Tom Cruise often gets stigmatized as a guy who plays the same role a bunch of different times. This may be true in most cases. Some outliers, though, would be his character in the films Collateral, Far and Away, and a few others. And now, moviegoers can throw in American Made.
Cruise plays Barry Seal, a TWA pilot who gets recruited by the CIA to take secretive aerial photos of Central America amidst the Cold War in the late 1970s. He quickly finds himself running drugs to and from the States for the Medellin Cartel and Pablo Escobar.
In his most enjoyable performance in years, Cruise brings a different-than-normal charisma to his role. Usually, he plays a character that can’t be beat. You know he’s always going to be okay in the end. You know that if trouble comes, he’ll get out of it scot free. This is also something that can distance audiences from his characters, often coming off as unrelatable. But in American Made, he’s vulnerable, he’s likable, and he’s actually pretty funny.
There’s a very realistic dose of levity throughout the movie. Not like Wolf of Wall Street, where you feel like the humor is grossly over-exaggerated. Here, it’s as though Seal was an advisor during the script writing.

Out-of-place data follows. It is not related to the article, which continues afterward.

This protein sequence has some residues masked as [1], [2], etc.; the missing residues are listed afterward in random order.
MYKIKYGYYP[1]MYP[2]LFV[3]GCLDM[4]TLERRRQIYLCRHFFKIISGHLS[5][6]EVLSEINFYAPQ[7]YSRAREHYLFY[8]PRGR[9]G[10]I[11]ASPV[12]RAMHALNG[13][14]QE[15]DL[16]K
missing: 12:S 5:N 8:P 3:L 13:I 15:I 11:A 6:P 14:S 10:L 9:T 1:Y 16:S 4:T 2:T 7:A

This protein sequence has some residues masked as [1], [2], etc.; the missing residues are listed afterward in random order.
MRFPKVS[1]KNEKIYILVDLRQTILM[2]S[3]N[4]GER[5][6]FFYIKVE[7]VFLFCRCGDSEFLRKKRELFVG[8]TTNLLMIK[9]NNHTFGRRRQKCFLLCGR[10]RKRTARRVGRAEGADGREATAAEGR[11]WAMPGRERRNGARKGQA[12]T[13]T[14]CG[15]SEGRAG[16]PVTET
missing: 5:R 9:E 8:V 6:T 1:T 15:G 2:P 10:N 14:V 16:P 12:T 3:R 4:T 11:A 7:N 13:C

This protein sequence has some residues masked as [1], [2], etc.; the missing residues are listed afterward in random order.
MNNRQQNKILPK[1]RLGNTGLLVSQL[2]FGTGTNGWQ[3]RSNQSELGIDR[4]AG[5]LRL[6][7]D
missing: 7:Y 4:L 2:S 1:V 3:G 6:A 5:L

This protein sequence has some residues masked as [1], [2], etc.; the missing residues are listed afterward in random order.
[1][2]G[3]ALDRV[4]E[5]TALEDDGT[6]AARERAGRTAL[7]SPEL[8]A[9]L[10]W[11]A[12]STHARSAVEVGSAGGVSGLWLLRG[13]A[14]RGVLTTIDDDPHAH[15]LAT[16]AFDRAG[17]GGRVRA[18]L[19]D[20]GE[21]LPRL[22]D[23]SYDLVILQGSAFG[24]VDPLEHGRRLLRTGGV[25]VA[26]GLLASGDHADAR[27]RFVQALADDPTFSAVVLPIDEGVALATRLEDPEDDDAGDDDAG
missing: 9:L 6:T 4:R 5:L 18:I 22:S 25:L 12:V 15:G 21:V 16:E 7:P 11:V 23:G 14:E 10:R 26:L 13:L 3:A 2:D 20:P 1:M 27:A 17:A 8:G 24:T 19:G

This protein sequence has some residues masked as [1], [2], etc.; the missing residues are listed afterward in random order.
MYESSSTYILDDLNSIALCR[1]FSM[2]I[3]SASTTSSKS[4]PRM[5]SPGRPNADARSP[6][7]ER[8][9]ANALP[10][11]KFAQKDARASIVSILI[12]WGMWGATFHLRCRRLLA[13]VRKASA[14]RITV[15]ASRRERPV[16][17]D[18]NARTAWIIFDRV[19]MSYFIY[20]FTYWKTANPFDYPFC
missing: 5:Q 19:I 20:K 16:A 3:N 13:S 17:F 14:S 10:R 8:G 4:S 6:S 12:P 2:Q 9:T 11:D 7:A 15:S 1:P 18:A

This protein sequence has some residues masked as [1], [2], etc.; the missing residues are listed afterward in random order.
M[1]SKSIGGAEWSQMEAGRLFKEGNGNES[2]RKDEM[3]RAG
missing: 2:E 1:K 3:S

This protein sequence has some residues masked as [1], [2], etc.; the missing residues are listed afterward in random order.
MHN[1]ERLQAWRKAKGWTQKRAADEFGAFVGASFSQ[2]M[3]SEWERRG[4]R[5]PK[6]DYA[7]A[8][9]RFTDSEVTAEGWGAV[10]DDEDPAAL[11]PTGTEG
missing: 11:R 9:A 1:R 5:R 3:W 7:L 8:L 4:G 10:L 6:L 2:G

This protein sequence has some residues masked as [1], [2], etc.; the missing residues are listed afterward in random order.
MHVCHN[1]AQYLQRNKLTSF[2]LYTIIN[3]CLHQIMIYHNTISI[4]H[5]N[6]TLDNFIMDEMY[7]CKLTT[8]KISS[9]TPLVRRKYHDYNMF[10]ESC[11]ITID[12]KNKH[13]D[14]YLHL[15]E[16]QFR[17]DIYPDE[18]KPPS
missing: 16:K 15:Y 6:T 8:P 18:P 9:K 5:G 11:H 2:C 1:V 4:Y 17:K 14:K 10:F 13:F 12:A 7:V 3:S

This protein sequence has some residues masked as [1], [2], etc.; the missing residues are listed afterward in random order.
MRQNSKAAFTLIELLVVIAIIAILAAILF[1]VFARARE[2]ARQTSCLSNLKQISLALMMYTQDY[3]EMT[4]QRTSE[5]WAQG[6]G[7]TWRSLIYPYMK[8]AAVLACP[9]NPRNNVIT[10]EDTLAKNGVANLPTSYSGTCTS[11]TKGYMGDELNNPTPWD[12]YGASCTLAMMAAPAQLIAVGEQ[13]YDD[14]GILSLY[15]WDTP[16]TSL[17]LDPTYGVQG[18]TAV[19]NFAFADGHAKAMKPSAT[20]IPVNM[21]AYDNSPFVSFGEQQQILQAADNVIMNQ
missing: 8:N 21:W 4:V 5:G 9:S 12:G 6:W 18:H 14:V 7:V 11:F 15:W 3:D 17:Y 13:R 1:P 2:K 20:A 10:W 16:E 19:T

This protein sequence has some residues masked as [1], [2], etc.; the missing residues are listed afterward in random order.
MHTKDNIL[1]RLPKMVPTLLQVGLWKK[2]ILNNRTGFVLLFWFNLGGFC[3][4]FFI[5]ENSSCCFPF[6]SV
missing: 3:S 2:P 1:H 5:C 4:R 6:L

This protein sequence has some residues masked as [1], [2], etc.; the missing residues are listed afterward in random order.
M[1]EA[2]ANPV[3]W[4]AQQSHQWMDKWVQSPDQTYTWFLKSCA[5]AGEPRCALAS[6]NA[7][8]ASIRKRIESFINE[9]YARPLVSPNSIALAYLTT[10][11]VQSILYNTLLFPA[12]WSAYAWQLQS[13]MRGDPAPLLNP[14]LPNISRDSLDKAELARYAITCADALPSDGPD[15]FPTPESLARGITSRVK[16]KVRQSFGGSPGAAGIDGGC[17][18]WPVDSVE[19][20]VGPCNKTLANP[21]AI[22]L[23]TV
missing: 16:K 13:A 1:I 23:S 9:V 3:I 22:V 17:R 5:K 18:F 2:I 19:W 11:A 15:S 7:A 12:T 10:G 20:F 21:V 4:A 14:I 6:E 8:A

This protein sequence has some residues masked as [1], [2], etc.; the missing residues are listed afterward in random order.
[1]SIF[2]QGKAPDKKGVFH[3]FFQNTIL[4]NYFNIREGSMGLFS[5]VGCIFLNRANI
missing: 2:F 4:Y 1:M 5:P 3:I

The special effects are very appropriate to the time being depicted. They feel practical. There are no real big explosions or chase scenes–something else out of the norm for a Tom Cruise film.
While being a statement on politics of the 1980s, American Made is also a lot of fun. It’s commentary is mostly ironic. While you’re laughing at the true events, you’re also realizing that they’re simply that.
The momentum builds the crazier it gets. The events start off slow, and the filmmakers refrain from creating any false suspense early on. Then it gets out of control and you feel it.
The only issue with this film is the lack of conscience of the characters involved. Cruise plays a likable guy. “He’s good people,” I’m pretty sure another character says at one point. Yet, he seems to have no qualms about helping out the supremely violent drug cartel in Colombia. However, he doesn’t seem to be in it for the money, because he’s constantly complaining about having more than he needs. He never really spends any of it. And he also never really makes it seem like he’s doing it because he’s too scared to leave, either. At one point, he expresses concern that he’s transporting weapons, but soon forgets about it, inexplicably. I suppose maybe we are to assume that he’s scared, but he never once seems like it. Whatever it is, it’s not nearly transparent enough for those of us invested.
But the film is really fun. It’s about as political a popcorn film can get without making you think too hard. Its narrative doesn’t skip any beats. And preserving the fluid tone is perhaps why we don’t get too much introspection on the lead character’s behalf–or anyone’s behalf for that matter. It gets its point across without it.